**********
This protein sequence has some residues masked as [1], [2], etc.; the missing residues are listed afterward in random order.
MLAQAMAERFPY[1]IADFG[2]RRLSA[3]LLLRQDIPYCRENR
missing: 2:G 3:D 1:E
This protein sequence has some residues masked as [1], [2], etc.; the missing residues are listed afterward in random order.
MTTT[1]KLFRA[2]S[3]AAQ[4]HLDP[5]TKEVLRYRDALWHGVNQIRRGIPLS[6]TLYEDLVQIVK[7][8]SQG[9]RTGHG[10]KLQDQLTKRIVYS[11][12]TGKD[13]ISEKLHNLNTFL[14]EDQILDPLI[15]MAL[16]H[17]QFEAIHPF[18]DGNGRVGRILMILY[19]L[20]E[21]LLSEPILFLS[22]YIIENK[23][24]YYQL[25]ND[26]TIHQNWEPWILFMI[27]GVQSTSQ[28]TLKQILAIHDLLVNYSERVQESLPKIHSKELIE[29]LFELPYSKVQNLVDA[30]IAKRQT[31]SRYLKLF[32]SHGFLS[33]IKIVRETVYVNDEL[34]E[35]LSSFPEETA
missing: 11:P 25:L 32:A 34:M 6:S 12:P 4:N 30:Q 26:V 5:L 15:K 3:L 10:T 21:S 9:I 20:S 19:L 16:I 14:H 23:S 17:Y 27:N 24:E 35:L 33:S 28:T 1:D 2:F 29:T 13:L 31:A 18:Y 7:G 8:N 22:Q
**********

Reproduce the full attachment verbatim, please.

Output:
This protein sequence has some residues masked as [1], [2], etc.; the missing residues are listed afterward in random order.
MLAQAMAERFPY[1]IADFG[2]RRLSA[3]LLLRQDIPYCRENR
missing: 2:G 3:D 1:E
This protein sequence has some residues masked as [1], [2], etc.; the missing residues are listed afterward in random order.
MTTT[1]KLFRA[2]S[3]AAQ[4]HLDP[5]TKEVLRYRDALWHGVNQIRRGIPLS[6]TLYEDLVQIVK[7][8]SQG[9]RTGHG[10]KLQDQLTKRIVYS[11][12]TGKD[13]ISEKLHNLNTFL[14]EDQILDPLI[15]MAL[16]H[17]QFEAIHPF[18]DGNGRVGRILMILY[19]L[20]E[21]LLSEPILFLS[22]YIIENK[23][24]YYQL[25]ND[26]TIHQNWEPWILFMI[27]GVQSTSQ[28]TLKQILAIHDLLVNYSERVQESLPKIHSKELIE[29]LFELPYSKVQNLVDA[30]IAKRQT[31]SRYLKLF[32]SHGFLS[33]IKIVRETVYVNDEL[34]E[35]LSSFPEETA
missing: 11:P 25:L 32:A 34:M 6:S 12:P 4:N 30:Q 26:V 5:L 15:K 3:L 10:T 21:S 9:I 20:S 19:L 16:I 14:H 23:S 17:Y 27:N 24:E 35:L 33:S 28:T 1:D 2:F 29:T 13:L 31:A 18:Y 7:G 8:N 22:Q